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Decision-making: Using Quicksilver to run long-term PMIs

I've mentioned before how much I dig the PMI tool for helping to make decisions. In a nutshell, it's a granular way to quantify all the likely good and bad things about a given decision, as well as the implications of making the change.

Typically you'd do a PMI at a sitting within a tabular program like Excel, and that's probably still the easiest and fastest way. But let's say there are things you just want to ruminate on for an indeterminate amount of time--low-impact changes that would still benefit from a large data set. You might try what I've started doing with Quicksilver and the mighty "Append to text file" command.

Create your PMI text file

  1. Open a new plain text document in the app of your choice
  2. Type the potential decision on the first line
    • Post it like the "Resolved" point in a debate
    • For our purposes, this resolution is: "I should move from Explorer to Firefox"
  3. Save your txt file someplace that's included in one of your searchable Quicksilver Catalogs
    • ~/Documents/ is a safe bet
  4. On the second line, type your first Pro, Con, or Implication for your thesis statement
    • I typed "Firefox lets me use Greasemonkey to re-jigger sites"
  5. Hit TAB
  6. Type an integer to express the degree to which this turns your crank or affects your decision-making
    • 1 to 5 is Pro, with 5 being "Very important: good reason to do this"
    • -1 to -5 is Con, with -5 being "Huge reason I shouldn't do this"
    • For those keeping score at home, I gave good old Greasemonkey a "+4"
  7. Save and close your document
    • I called mine "PMI_ie_v_firefox.txt"
  8. Get on with your life until something else occurs to you

Add to your PMI

Now, just go about your business as usual. Work, sleep, juggle kittens, watch Deadwood, and let the world go by. But if over the next few days or months you suddenly think of a new factor that should weigh in your decision-making, adding it to your list is a doddle, using the now-famous append trick.

  1. Invoke Quicksilver (usu. CTRL-spacebar)
  2. Type until the name of your PMI text file appears
  3. Tab to the second pane, and type until Append to... appears
  4. Tab to the third pane, and hit the period to get the variable input field
  5. Type the factor (be it a plus, minus, or implication)
    • I said "I won't see any more popup ads for Girls Gone Wild
  6. OPTION-TAB within the variable input field
    • the OPTION part is important--otherwise you'll just whiz into the next pane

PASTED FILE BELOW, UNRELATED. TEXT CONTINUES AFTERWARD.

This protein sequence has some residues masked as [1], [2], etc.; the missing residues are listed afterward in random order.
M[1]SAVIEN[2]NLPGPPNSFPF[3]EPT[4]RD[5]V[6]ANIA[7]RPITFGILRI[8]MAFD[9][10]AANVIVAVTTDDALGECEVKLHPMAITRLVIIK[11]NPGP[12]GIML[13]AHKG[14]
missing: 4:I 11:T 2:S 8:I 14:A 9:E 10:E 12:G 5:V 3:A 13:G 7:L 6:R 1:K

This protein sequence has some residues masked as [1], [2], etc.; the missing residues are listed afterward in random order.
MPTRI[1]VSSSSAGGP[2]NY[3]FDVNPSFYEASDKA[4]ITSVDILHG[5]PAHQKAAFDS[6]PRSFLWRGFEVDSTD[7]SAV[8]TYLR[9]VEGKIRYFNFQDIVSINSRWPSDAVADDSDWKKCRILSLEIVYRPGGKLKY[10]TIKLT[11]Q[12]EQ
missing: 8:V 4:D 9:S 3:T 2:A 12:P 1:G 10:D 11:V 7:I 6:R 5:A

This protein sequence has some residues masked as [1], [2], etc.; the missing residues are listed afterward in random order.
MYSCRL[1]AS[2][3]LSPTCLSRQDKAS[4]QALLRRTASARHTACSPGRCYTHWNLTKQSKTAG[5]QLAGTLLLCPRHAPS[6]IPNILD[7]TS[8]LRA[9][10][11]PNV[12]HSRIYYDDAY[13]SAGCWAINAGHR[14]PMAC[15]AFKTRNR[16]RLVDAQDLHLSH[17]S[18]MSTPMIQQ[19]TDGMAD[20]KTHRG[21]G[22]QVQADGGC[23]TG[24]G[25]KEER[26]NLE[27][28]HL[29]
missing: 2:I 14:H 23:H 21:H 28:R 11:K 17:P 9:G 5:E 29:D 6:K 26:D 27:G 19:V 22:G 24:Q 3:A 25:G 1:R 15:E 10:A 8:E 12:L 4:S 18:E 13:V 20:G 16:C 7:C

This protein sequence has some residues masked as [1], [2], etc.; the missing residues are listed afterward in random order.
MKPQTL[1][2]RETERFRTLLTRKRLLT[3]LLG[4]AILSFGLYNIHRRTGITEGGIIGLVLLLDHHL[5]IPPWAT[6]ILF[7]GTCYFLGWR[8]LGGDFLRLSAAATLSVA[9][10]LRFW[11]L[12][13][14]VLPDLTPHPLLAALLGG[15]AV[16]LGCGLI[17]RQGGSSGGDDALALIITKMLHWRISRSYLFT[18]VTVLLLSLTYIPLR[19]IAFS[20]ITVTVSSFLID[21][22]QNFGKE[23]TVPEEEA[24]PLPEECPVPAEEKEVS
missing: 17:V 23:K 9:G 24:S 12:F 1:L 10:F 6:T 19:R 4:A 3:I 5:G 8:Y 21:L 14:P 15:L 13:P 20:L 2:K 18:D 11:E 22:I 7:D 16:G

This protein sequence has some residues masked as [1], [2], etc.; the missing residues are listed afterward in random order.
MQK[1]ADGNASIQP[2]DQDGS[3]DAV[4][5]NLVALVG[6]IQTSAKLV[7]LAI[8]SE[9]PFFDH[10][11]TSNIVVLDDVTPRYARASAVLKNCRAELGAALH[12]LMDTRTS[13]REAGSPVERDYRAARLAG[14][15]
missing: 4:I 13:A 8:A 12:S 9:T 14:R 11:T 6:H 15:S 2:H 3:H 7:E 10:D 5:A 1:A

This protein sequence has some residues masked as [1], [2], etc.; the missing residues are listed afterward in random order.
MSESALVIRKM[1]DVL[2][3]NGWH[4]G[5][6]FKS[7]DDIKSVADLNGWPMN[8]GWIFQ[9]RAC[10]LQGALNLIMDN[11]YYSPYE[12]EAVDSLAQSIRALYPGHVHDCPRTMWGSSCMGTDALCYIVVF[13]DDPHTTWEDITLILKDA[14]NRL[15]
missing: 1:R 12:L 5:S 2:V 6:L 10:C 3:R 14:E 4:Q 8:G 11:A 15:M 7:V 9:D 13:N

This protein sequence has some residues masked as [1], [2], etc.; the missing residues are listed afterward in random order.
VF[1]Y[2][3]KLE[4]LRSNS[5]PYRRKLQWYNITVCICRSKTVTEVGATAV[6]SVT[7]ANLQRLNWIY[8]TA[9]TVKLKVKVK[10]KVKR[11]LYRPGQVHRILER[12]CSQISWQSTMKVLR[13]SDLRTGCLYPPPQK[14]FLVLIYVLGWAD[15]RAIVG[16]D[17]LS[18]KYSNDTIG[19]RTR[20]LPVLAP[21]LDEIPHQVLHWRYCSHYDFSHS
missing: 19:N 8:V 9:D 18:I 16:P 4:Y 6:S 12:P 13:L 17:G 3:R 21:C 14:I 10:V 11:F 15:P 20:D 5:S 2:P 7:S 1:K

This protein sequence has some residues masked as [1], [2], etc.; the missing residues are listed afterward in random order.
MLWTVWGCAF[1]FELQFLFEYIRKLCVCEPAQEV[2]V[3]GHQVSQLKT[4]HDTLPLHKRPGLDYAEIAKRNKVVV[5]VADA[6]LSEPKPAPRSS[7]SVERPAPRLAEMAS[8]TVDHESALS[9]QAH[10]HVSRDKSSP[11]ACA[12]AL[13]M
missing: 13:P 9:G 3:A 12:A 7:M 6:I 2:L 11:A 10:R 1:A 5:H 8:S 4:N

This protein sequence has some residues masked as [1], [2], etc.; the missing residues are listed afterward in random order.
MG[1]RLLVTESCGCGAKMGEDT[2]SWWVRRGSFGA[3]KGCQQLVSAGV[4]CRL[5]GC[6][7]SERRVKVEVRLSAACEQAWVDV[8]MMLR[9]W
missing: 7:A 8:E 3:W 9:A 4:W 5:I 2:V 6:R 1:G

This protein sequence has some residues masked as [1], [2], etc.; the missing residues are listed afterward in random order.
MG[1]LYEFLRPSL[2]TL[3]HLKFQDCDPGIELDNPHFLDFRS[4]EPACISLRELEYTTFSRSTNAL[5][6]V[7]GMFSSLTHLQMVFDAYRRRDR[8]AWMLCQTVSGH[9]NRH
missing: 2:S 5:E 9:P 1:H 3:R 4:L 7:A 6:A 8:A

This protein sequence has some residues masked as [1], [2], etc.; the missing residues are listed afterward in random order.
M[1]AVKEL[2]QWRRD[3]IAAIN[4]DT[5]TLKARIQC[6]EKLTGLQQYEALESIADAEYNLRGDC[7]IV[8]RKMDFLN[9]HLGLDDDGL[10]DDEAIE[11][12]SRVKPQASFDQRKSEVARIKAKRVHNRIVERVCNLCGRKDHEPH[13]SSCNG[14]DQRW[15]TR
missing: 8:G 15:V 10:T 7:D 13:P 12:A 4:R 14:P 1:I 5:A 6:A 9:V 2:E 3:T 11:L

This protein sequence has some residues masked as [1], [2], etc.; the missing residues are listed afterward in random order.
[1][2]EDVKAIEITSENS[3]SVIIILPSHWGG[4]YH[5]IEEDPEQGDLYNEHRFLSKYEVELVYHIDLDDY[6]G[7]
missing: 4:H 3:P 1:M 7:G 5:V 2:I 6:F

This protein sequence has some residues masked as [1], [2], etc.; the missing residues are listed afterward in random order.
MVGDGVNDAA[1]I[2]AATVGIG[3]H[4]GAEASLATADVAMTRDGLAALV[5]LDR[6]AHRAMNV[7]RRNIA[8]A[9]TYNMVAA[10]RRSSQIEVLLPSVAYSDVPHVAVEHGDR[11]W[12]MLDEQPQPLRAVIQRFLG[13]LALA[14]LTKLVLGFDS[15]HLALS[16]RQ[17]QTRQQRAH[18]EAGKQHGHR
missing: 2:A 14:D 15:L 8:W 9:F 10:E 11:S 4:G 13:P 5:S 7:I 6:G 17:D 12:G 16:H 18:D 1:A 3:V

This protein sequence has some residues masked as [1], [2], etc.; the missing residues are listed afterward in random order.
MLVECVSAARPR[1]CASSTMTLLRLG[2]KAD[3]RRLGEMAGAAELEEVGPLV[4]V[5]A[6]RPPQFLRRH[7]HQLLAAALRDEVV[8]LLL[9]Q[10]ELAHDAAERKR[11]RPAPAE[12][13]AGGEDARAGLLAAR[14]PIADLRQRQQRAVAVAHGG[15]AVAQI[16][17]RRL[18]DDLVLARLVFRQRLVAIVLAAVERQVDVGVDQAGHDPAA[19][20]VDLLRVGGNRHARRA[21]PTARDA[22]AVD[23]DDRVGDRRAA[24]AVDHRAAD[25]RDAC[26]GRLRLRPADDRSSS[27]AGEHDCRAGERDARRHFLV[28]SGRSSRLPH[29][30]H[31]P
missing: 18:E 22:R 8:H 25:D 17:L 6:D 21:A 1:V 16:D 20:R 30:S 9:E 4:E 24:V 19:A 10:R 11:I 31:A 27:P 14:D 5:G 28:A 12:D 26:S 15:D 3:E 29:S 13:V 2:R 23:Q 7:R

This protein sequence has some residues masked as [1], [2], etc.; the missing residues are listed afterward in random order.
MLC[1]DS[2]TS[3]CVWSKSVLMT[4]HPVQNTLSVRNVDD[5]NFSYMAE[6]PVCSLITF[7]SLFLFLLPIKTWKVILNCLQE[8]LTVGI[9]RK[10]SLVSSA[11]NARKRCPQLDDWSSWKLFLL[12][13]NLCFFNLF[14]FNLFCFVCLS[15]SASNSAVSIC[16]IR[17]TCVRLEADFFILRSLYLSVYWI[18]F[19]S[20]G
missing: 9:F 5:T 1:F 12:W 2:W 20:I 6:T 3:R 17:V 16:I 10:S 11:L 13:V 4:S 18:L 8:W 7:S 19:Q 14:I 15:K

7. Type your integer as above
    • I typed "+2"
  8. Hit RETURN or ENTER

You can continue in this fashion forever or until you're ready to actually make your decision. At that point you can open up your PMI file and tally up the results. For longer PMIs, it's even easier to copy the contents and paste them into Excel (where ole Clippy is smart enough to read the TABs as new cells).

How and when this is a Good Thing

I still think PMIs might work best and have the most value when something is really actively on your mind--when the nervous energy of an imminent decision makes this such a perfect tool for fast capture and for untangling the spaghetti in your head.

But, on the other hand, a lot of our best stuff comes along when our mind is technically on something else. The intrinsic beauty of Quicksilver and a life in text files is that you have instant access to your files from anywhere with a bare minimum of modal change. On the day when freaking out about one thing gives you unexpected insight into another, appending from where you are can be a pretty cool hand.

About Merlin

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Merlin Mann is an independent writer, speaker, and broadcaster. He’s best known for being the guy who created the website you’re reading right now. He lives in San Francisco, does lots of public speaking, and helps make cool things like You Look Nice Today, Back to Work, and Kung Fu Grippe. Also? He’s writing this book, he lives with this face, he suffers from this hair, he answers these questions, and he’s had this life. So far.

Merlin’s favorite thing he’s written in the past few years is an essay entitled, “Cranking.”




An Oblique Strategy:
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